With the release of the new “Star Wars: Episode IX” trailer and its new subtitle, “The Rise of Skywalker,” I took a stab at what the new subtitle could potentially mean.
And they’re all terrible. Hopefully the film won’t be.
1. Rey is a Skywalker
The Star Wars sequel trilogy is unique in the regards that it has heavily teased to and hinted to the origins of its main character, Rey (Daisy Ridley), but has yet to outright confirm where she came from. And we’re almost done with the trilogy.
The previous film, “Star Wars: The Last Jedi” posed the claim that her parents were nobodies, who sold her for drinking money. The Star Wars films, excluding its spin-off films, has always given its protagonists gifted lineages, focusing on members of the Skywalker family, so many saw it as a conscious choice by the director to divert from that trope.
However, we learned her alleged origins from the trilogy’s antagonist, Kylo Ren (Adam Driver), who may have been lying or mistaken. All we know for sure is that, from her reaction, Rey has some idea of where she came from. So she could be a Skywalker.
Why this doesn’t work: It sabotages the previous film and gives the audience whiplash by trying to course correct from the previous film. And it’s not an impressive reveal in any way. It essentially wastes the subtitle by turning the new trilogy into a tale we’ve already seen before.
2. Kylo Ren is turning to the light side
Kylo Ren, or Ben Solo, is a Skywalker in all but name, with original trilogy protagonist and original trilogy antagonist Anakin Skywalker being his canon grandfather.
Kylo showed signs in “The Last Jedi” that he might switch sides, and the film would’ve been better if he had, but for now he enters Episode IX as the series’ big bad, having struck down his master, Supreme Leader Snoke (Andy Serkis) in the previous movie. He is free to do what he wants, released from any baggage of the past eight films.
Why this doesn’t work: Kylo Ren repeatedly has committed irredeemable acts to his family and the galaxy that even his grandfather didn’t have the opportunity to do. Kylo is a character who does not deserve redemption. Him turning to the light side in the trilogy’s last entry would also be too similar to the original Star Wars trilogy’s last entry, “Return of the Jedi,” and I do think that, for all the backlash “The Last Jedi” got, the best thing the film did was allow for Star Wars to cover new ground.
Retreading the original trilogy would waste all that, ending the series on a whimper rather than an explosion.
3. Luke or Anakin comes back
Both protagonists of the previous two Star Wars trilogies are deader than dirt, though both have found out how to come back for cameos every now and again as force ghosts, which “The Last Jedi” revealed are just as powerful as living jedi, a choice that takes the gravity away from death in Star Wars and something future films should not capitalize off of.
Why this doesn’t work: Both deaths packed a punch. Bringing them back undermines that, and what death means in Star Wars. Battles won’t mean anything as dying would be more of an annoyance than a consequence.
If this is also the meaning of the subtitle, that they are going to resurrect Luke or Anakin, it would also take the spotlight from this trilogy’s protagonists. Anakin and Luke’s times are over. It’s time for this new generation to finish their own stories.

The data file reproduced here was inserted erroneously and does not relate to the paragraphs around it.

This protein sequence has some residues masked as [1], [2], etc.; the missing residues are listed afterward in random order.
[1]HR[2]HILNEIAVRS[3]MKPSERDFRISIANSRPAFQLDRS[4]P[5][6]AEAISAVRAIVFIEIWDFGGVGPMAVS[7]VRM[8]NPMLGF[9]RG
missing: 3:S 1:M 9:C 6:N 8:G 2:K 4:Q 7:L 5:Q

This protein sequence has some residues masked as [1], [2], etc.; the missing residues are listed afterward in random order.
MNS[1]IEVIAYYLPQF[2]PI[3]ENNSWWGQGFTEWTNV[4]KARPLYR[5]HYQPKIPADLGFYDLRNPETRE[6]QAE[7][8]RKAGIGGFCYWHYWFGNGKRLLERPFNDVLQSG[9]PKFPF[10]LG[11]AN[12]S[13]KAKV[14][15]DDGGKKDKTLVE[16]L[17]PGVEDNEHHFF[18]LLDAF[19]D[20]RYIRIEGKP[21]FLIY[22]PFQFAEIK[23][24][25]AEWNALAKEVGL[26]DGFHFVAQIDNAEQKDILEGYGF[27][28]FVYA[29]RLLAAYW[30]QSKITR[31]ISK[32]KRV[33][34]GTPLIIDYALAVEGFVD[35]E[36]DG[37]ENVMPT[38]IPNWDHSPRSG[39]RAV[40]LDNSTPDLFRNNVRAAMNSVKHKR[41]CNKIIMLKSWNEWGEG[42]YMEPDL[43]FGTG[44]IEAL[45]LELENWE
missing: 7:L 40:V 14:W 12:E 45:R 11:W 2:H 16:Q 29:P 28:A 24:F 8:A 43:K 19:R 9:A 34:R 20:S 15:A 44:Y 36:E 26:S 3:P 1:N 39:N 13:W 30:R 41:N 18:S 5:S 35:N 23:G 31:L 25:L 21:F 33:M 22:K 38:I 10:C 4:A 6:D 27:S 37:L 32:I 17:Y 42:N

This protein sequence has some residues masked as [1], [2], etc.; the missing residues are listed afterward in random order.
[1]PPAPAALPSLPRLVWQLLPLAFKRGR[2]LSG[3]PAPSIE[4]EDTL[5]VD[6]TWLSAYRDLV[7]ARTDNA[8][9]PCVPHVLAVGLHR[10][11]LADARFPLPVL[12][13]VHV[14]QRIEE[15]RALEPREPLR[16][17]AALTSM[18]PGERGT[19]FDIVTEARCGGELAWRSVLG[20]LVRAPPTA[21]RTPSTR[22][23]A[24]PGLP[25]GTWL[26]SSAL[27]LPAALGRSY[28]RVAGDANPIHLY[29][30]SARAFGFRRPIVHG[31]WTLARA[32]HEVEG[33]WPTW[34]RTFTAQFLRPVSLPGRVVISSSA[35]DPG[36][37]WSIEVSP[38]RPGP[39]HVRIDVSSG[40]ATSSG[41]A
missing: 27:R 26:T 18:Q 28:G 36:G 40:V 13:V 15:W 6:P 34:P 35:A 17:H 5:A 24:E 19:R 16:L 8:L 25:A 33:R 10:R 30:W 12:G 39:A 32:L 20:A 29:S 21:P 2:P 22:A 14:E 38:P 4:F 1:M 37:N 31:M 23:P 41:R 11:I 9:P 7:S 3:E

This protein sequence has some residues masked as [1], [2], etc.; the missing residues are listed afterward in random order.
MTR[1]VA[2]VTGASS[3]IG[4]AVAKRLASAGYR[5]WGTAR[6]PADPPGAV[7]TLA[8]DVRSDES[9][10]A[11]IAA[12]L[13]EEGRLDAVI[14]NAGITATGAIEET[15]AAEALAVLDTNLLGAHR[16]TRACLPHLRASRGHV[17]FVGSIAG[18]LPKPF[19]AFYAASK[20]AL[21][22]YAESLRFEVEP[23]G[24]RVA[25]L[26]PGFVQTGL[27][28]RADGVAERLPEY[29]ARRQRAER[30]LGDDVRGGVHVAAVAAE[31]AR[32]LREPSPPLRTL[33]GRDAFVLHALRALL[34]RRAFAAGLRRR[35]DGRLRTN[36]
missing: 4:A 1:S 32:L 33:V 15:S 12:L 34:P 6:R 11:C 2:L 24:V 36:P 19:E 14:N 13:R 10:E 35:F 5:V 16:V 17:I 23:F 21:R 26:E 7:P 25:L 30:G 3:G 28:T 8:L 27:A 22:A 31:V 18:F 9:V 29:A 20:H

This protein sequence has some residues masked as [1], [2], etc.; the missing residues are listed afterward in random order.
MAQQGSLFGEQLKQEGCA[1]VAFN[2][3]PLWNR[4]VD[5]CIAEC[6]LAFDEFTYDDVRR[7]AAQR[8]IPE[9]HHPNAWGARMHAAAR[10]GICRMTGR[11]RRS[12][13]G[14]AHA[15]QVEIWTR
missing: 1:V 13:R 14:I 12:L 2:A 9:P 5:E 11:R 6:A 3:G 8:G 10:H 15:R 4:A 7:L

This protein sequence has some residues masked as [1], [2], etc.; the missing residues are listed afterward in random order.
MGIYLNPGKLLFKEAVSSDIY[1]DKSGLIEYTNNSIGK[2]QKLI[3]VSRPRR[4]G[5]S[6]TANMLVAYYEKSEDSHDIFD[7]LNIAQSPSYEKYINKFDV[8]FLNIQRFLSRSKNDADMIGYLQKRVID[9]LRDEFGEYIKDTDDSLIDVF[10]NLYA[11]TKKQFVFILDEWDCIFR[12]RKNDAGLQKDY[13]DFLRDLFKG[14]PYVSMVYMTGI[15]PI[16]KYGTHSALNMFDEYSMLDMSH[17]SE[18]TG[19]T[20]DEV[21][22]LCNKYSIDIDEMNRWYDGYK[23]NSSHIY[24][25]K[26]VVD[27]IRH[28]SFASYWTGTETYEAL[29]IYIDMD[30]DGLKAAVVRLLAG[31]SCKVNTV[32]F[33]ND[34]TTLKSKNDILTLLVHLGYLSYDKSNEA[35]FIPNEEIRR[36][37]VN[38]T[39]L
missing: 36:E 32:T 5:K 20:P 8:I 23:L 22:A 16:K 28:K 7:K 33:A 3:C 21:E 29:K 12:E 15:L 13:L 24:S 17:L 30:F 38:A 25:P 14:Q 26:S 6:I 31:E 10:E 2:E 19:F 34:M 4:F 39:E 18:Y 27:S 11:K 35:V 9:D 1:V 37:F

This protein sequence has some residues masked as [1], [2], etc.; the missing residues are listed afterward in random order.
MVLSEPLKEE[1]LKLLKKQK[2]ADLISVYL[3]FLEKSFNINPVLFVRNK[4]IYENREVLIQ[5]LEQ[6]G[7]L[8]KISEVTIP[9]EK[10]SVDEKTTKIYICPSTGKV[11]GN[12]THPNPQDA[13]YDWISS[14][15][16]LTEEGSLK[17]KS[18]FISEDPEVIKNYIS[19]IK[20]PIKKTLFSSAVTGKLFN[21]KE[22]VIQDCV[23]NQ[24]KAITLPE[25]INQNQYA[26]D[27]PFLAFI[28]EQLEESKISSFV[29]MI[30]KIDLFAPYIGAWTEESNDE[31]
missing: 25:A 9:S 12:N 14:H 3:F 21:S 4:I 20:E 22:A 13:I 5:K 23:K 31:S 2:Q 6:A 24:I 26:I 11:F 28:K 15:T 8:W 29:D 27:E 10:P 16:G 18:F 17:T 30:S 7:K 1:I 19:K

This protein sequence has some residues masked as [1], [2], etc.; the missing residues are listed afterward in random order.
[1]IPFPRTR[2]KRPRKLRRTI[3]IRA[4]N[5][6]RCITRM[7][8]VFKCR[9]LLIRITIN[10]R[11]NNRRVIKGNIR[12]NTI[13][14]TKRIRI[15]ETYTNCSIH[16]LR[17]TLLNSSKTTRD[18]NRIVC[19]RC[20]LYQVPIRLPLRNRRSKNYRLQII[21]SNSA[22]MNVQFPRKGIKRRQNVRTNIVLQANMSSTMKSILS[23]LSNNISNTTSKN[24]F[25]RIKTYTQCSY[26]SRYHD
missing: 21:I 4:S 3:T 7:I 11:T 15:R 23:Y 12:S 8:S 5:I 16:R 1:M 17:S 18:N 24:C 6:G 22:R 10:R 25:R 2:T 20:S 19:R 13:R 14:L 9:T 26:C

4. There is an unrelated Skywalker we haven’t met before
Did anybody say Cade Skywalker? No? Good.
Why this doesn’t work: We’ve built up this group of characters for two movies. Introducing a brand new Skywalker is a bad idea because the third part of a trilogy should be the conclusion to the sequel trilogy and all its plot threads, not an introduction to a new one. A brand new character that steals the spotlight would also make Episodes VII and VIII pointless.
5. It’s some stupid pun
With “Solo: A Star Wars Story” retconning Han Solo’s last name as something he made up on the spot, it could be possible that the same is true of Skywalker. We know the last name goes back as far as Anakin’s mother, Shmi, and seeing as she was a slave, it’s possible her family might have had no name, like Solo, and just made one up.
The film could deconstruct how that came to be, maybe with some terrible flashback sequence, and extend its definition to Rey. Or it could come from some bullshit prophecy. Or it could symbolize a movement.
You though you liked “We are the Flash”? How about “We are all Skywalkers?”
Why this doesn’t work: It’s just a bad idea. It’s as clever as making the name for the Avengers initiative based on a nickname nobody ever used in practice for a main character that was plastered on a jet. (i.e. how Nick Fury named the Avengers off off a photo of a jet that said Carol “Avenger” Danvers in “Captain Marvel”).
6. It’s going to focus on how Palpatine made Anakin
Prequel and original trilogy series antagonist Emperor Palpatine made Anakin Skywalker. This is now canon, because of a comic book. The Emperor, portrayed by Ian McDiarmid, will appear in Episode IX in some form, as revealed by its first trailer. As such, it’s possible that Episode IX will either end the Skywalker family or do something new with it, and that means investigating where it all began, even though nobody cares.
Why this doesn’t work: Nobody cares, and it’s pandering. “The Last Jedi” just killed off the last Skywalker in name with Luke, and there’s not much they can do with his sister, Leia Organa (her actress, Carrie Fisher, is dead). I honestly don’t see them doing much with Kylo.
It’s also generally not a good idea to introduce an origin story in the last film in a trilogy, but here we are.